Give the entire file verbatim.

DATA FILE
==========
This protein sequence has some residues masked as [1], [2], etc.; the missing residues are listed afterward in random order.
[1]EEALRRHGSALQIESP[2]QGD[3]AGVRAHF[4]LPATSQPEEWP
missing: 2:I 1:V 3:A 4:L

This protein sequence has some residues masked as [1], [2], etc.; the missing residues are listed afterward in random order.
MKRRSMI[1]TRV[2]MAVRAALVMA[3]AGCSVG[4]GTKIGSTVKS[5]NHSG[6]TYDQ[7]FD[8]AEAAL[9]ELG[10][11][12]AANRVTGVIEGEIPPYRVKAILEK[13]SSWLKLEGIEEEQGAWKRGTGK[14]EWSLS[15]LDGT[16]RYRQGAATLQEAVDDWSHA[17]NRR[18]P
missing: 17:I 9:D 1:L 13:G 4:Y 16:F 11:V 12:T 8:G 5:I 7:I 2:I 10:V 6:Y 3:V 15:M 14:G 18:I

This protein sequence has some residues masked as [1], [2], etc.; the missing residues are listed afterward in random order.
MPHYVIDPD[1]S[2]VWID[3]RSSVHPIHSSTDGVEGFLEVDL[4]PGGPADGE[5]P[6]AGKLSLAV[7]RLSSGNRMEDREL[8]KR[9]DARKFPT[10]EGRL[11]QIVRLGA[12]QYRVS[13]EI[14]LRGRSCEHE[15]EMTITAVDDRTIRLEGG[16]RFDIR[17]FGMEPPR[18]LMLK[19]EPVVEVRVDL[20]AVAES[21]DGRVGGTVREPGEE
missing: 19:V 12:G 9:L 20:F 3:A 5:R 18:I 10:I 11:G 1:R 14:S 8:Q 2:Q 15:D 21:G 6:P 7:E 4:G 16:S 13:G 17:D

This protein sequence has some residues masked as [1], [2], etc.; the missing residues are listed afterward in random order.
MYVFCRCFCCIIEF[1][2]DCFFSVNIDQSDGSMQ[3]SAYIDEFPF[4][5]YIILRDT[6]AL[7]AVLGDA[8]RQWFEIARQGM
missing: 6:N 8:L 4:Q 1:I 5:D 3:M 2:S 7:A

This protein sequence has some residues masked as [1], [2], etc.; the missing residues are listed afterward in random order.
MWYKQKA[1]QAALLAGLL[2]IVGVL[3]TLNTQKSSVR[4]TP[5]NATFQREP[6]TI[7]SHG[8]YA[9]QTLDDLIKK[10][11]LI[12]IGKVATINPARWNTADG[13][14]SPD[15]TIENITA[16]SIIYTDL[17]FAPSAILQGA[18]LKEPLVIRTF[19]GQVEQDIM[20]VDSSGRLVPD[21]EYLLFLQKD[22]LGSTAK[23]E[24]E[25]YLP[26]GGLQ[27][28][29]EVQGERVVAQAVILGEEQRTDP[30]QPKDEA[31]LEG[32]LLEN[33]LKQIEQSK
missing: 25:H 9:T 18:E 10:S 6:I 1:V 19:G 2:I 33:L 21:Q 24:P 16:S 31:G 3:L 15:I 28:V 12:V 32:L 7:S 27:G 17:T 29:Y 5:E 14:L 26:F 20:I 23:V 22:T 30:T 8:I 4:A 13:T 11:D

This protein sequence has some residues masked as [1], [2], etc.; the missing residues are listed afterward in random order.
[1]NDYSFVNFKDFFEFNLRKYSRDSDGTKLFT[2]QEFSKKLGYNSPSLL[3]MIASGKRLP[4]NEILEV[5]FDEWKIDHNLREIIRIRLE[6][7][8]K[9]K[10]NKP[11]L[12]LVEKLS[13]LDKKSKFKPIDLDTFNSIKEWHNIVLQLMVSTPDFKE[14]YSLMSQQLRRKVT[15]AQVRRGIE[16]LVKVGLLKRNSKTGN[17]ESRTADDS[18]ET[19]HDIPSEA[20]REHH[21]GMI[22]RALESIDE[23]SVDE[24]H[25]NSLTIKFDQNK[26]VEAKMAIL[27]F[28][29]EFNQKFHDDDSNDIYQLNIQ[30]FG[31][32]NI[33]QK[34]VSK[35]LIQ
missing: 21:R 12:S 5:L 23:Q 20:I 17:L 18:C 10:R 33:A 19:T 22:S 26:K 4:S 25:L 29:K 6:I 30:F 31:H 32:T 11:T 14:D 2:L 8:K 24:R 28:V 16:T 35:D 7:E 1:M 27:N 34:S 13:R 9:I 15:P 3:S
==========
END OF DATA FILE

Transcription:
This protein sequence has some residues masked as [1], [2], etc.; the missing residues are listed afterward in random order.
[1]EEALRRHGSALQIESP[2]QGD[3]AGVRAHF[4]LPATSQPEEWP
missing: 2:I 1:V 3:A 4:L

This protein sequence has some residues masked as [1], [2], etc.; the missing residues are listed afterward in random order.
MKRRSMI[1]TRV[2]MAVRAALVMA[3]AGCSVG[4]GTKIGSTVKS[5]NHSG[6]TYDQ[7]FD[8]AEAAL[9]ELG[10][11][12]AANRVTGVIEGEIPPYRVKAILEK[13]SSWLKLEGIEEEQGAWKRGTGK[14]EWSLS[15]LDGT[16]RYRQGAATLQEAVDDWSHA[17]NRR[18]P
missing: 17:I 9:D 1:L 13:G 4:Y 16:F 11:V 12:T 8:G 5:I 7:I 2:I 10:V 6:Y 3:V 15:M 14:G 18:I

This protein sequence has some residues masked as [1], [2], etc.; the missing residues are listed afterward in random order.
MPHYVIDPD[1]S[2]VWID[3]RSSVHPIHSSTDGVEGFLEVDL[4]PGGPADGE[5]P[6]AGKLSLAV[7]RLSSGNRMEDREL[8]KR[9]DARKFPT[10]EGRL[11]QIVRLGA[12]QYRVS[13]EI[14]LRGRSCEHE[15]EMTITAVDDRTIRLEGG[16]RFDIR[17]FGMEPPR[18]LMLK[19]EPVVEVRVDL[20]AVAES[21]DGRVGGTVREPGEE
missing: 19:V 12:G 9:L 20:F 3:A 5:R 18:I 10:I 11:G 1:R 14:S 8:Q 2:Q 15:D 21:G 6:P 7:E 4:G 16:S 13:G 17:D

This protein sequence has some residues masked as [1], [2], etc.; the missing residues are listed afterward in random order.
MYVFCRCFCCIIEF[1][2]DCFFSVNIDQSDGSMQ[3]SAYIDEFPF[4][5]YIILRDT[6]AL[7]AVLGDA[8]RQWFEIARQGM
missing: 6:N 8:L 4:Q 1:I 5:D 3:M 2:S 7:A

This protein sequence has some residues masked as [1], [2], etc.; the missing residues are listed afterward in random order.
MWYKQKA[1]QAALLAGLL[2]IVGVL[3]TLNTQKSSVR[4]TP[5]NATFQREP[6]TI[7]SHG[8]YA[9]QTLDDLIKK[10][11]LI[12]IGKVATINPARWNTADG[13][14]SPD[15]TIENITA[16]SIIYTDL[17]FAPSAILQGA[18]LKEPLVIRTF[19]GQVEQDIM[20]VDSSGRLVPD[21]EYLLFLQKD[22]LGSTAK[23]E[24]E[25]YLP[26]GGLQ[27][28][29]EVQGERVVAQAVILGEEQRTDP[30]QPKDEA[31]LEG[32]LLEN[33]LKQIEQSK
missing: 25:H 9:T 18:E 10:S 6:I 1:V 19:G 2:I 33:L 21:Q 24:P 16:S 31:G 3:L 15:I 28:V 12:V 32:L 7:S 27:G 17:T 29:Y 5:E 14:L 26:F 20:I 23:V 22:T 30:T 8:I 4:A 13:T 11:D

This protein sequence has some residues masked as [1], [2], etc.; the missing residues are listed afterward in random order.
[1]NDYSFVNFKDFFEFNLRKYSRDSDGTKLFT[2]QEFSKKLGYNSPSLL[3]MIASGKRLP[4]NEILEV[5]FDEWKIDHNLREIIRIRLE[6][7][8]K[9]K[10]NKP[11]L[12]LVEKLS[13]LDKKSKFKPIDLDTFNSIKEWHNIVLQLMVSTPDFKE[14]YSLMSQQLRRKVT[15]AQVRRGIE[16]LVKVGLLKRNSKTGN[17]ESRTADDS[18]ET[19]HDIPSEA[20]REHH[21]GMI[22]RALESIDE[23]SVDE[24]H[25]NSLTIKFDQNK[26]VEAKMAIL[27]F[28][29]EFNQKFHDDDSNDIYQLNIQ[30]FG[31][32]NI[33]QK[34]VSK[35]LIQ
missing: 21:R 12:S 5:L 23:Q 20:I 17:L 18:C 10:R 33:A 19:T 22:S 26:K 4:S 25:L 29:K 6:I 30:F 31:H 32:T 11:T 14:D 2:L 8:K 24:R 28:V 16:T 35:D 7:E 1:M 27:N 34:S 13:R 9:I 15:P 3:S